About half of Americans say they are concerned about the effects of rising interest rates, but not necessarily because of their impact on the housing market or credit cards, a new survey finds.
According to Bankrate‘s monthly Financial Security Index survey, 49 percent are worried about higher rates. That’s a big jump from a year ago, when 41 percent of people said the same.
The Federal Reserve raised short-term interest rates by a quarter of a percentage point in December 2015 and again last month. As a consequence, the prime rate increased half a percentage point over that time, to 3.75 percent.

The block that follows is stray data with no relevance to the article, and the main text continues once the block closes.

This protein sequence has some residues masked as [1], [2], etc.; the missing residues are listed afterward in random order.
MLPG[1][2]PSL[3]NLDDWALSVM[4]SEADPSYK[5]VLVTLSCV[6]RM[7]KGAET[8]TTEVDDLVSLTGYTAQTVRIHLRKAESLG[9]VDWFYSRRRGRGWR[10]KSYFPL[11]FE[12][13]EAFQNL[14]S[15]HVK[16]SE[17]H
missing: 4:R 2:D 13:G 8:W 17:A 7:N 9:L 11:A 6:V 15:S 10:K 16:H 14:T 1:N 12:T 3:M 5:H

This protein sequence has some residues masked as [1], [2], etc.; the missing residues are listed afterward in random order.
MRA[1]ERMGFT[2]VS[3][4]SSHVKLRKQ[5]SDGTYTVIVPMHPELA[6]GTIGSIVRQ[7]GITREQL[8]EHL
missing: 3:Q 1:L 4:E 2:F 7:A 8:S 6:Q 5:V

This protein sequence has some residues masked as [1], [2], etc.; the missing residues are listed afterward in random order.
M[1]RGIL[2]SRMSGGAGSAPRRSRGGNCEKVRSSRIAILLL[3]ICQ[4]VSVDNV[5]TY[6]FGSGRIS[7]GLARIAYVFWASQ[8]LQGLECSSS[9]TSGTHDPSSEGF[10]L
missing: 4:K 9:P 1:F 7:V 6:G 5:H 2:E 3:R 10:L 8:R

Moreover, since the election of Donald Trump as president, average mortgage rates on the 30-year fixed loan have shot up about half a percentage point. Freddie Mac reports that the average 30-year rate is at 4.19 percent for the week ending Jan. 26, 2017, up from last week when it averaged 4.09 percent. A year ago at this time, the 30-year fixed-rate averaged 3.79 percent.
Despite the obvious impact of higher rates on the housing market, Bankrate’s survey found that the main worry among those concerned about rates is what they portend for the stock market. Fewer say they are concerned about their personal financial situations.
“As the stock market has moved higher, more Americans are concerned that rising interest rates could be the market’s undoing,” says Bankrate’s chief financial analyst, Greg McBride, CFA.
The next-biggest group says they’re not concerned about higher rates because they want the additional interest income on savings.